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5 Tips for Creating the Perfect Profile Pic

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Profile Picture ImageNo matter how much quality information or witty repartee we send out into our social networks, first impressions are almost always visual. It doesn’t take a rocket scientist to understand that the first thing we see when checking out a new Twitter (Twitter) follower, Facebook (Facebook) friend, or LinkedIn (LinkedIn) connection is a profile photo. And in a world of quick clicks and divergent attention, if the photo you present isn’t eye-catching, or illustrative of your personal brand, you may miss your shot at making a positive first impression.

We asked social design experts for their take on what makes for a killer profile pic, and they’ve provided some strategies on implementing your personal brand, and a few tools for snazzing up that boring Facebook self-shot you’ve been clinging to.


1. Start With a Quality Photo


This may seem obvious, but we’ve all come across countless social profiles with blurry, dark, or low-res images. When your initial photo is inadequate, there’s no amount of post production or digital magic that can bring it up to snuff.

“If there is one element that lets so many profile images down, it’s a lack of sharpness,” said Grace Smith, owner of Postscript5, a micro-design studio based in Northern Ireland. “Of course now there are numerous Sharpening Photoshop Actions, but in order to cut down the amount of work in Photoshop, it’s best to adhere to a few simple tips. Namely, use a tripod to avoid camera shake, shoot in continuous mode for more challenging conditions, try to invest in good quality lenses, and aim for a low ISO [image sensitivity] to keep the amount of noise low.”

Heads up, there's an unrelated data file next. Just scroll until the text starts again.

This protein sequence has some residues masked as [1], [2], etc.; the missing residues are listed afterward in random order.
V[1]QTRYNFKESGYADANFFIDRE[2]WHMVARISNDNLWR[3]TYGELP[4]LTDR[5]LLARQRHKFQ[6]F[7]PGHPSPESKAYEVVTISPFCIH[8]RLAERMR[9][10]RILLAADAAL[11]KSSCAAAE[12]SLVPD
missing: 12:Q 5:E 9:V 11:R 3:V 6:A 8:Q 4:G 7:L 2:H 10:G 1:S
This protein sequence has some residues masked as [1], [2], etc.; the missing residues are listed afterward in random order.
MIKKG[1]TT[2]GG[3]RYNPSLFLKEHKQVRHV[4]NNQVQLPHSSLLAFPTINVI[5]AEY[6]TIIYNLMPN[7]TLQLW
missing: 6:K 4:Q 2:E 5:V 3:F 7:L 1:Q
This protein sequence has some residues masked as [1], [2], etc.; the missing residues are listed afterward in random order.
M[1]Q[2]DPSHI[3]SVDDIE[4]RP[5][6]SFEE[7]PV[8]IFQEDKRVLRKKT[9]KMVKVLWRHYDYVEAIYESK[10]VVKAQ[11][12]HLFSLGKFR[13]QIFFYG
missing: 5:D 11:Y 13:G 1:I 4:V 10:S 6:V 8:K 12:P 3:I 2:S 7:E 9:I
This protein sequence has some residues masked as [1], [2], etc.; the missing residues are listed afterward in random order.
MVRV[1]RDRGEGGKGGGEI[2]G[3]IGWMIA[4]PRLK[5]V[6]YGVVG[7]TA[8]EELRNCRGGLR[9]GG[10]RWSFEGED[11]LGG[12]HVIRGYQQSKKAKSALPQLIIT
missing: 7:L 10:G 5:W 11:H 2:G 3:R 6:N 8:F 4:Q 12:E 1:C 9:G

Smith cites the Digital Photography School website as a great resource for learning how to capture better digital images.


2. Be Consistent


A rule of thumb touched on by many is consistency. Because followers and friends will be looking out for your face first, it’s important that once you find a photo that works, stick with it.

“Don’t change it every few days. Don’t even change it every month,” said Chris Coyier, web designer and curator of CSS-Tricks. “Make one, do a good job, and leave it alone for a long time. People’s attention is split a million different ways these days, and you only get a split second to try and make an impression and forge a connection. Consistency makes that easier.”

This may be especially true for Twitter, where networks tend to go beyond personal friends and family.

“Your Twitter profile is your personal brand and with any brand, consistency is key,” said web designer and illustrator Brad Colbow. “When you market yourself, your avatar becomes your logo. It will be seen on Twitter, Ning networks, Flickr (), and in blog comments, everywhere.”


3. Be Conscious of Formats and Dimensions


Social networks often play by different rules when it comes to images. If you plan to look your best on all your networks, you should brush up on some of the technical requirements of your profile pictures.

“To ensure that you maintain a consistent and professional brand identity in various social media/networking sites, you should rescale your avatar in a graphics editor like Photoshop or GIMP (),” said Jacob Gube, chief editor of the design blog Six Revisions. “If you upload a file that is too big or too small, the site might render your avatar in ways you might not expect. For example, on Twitter’s profile pages, the standard size is 73 by 73 pixels, while on Digg (), your profile page’s avatar size is 120 by 120 pixels.”

The ideal image dimensions are not always apparent on every network, but Gube offers a trick for discovering them. “In Firefox (), what you can do is to navigate to someone’s profile page, right-click on the avatar, and choose “View Image Info,” which will display details about that image, including the dimensions of it.”

Another great post from the masters at Mashable.

Posted via web from Viral Social Media Strategies

Comments

  1. Great tips. Not enough emphasis is put on profile photo quality. Thanks for the post.

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